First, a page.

Pelargonium auritum, grown and exhibited by Jan Goodwin at the South Australia Society Pelargonium Show in 2006. I was honoured to be asked to help judge this show when I was in Adelaide visiting my sister. As usual, all the exhibits in the Show were of an exceptional standard, but I had no hesitation in awarding Pelargonium auritum, Best in Show. It was almost perfectly round in shape with plenty of flowers and very healthy, well coloured shiny leaves. Without a doubt, Jan Goodwin certainly knows how to grow the species pelargoniums
Pelargonium auritum grows in the wild in the south-western Cape Province. It is a tuberous-rooted plant with many small very dark purple-red flowers. In her book, Pelargoniums, Diana Miller says that the first illustration was in 1697 of something close to the plant known today was of a very dark reddish purple flowered plant., by Commelin in 1697
In the mild spell we have had over the last two days I have watered plants in both greenhouses. I have found a couple more poorly plants which are now in the 'sick bay' in the conservatory. Yesterday morning I found to my horror that I had left one of the greenhouse doors part way open all night. Fortunately we did not have a frost, and the heater was on, but this morning I spotted that two plants of Vectis Dazzler on the lower shelf by the door had succumbed to the cold, one of them completely and the other in now in the 'sick bay'.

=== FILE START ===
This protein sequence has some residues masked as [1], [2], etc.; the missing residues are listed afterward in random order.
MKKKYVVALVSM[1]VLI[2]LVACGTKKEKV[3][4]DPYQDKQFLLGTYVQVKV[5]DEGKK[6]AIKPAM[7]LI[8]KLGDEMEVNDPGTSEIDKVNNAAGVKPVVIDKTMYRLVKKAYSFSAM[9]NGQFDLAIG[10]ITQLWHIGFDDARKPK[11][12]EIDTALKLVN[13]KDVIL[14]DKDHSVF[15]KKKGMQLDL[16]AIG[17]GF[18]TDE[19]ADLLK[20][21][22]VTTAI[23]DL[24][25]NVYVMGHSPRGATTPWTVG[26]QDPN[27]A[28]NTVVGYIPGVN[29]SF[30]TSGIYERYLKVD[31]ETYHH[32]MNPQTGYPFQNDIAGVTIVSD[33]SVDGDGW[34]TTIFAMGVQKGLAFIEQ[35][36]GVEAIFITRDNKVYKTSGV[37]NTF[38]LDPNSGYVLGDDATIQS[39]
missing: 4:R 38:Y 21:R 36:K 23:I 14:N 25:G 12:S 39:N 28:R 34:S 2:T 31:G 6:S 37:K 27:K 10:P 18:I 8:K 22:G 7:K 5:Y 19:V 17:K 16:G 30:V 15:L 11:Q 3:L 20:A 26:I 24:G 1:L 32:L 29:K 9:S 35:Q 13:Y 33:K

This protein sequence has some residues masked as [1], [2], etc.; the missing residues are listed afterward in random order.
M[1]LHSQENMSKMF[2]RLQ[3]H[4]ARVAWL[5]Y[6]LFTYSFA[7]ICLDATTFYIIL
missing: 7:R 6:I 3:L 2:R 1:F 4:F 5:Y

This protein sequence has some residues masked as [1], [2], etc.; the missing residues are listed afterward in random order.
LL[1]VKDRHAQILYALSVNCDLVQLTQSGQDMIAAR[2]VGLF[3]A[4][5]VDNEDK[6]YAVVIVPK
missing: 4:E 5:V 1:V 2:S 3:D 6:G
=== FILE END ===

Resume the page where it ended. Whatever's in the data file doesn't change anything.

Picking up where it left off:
The plant outside the window is an Aspidestra. It has been in this sheltered spot for several years now and does not seem to mind the cold. I split it and re-potted it about three years ago and found to my amazement it was flowering. The flowers are at ground level and quite dull and insignificant. It was thought that snails or slugs pollinated the flowers, but this is now thought not to be the case. One theory is that fungus gnats pollinate the flowers in this country.
I thought haven’t read such distinctive material anywhere else on-line.ReplyDelete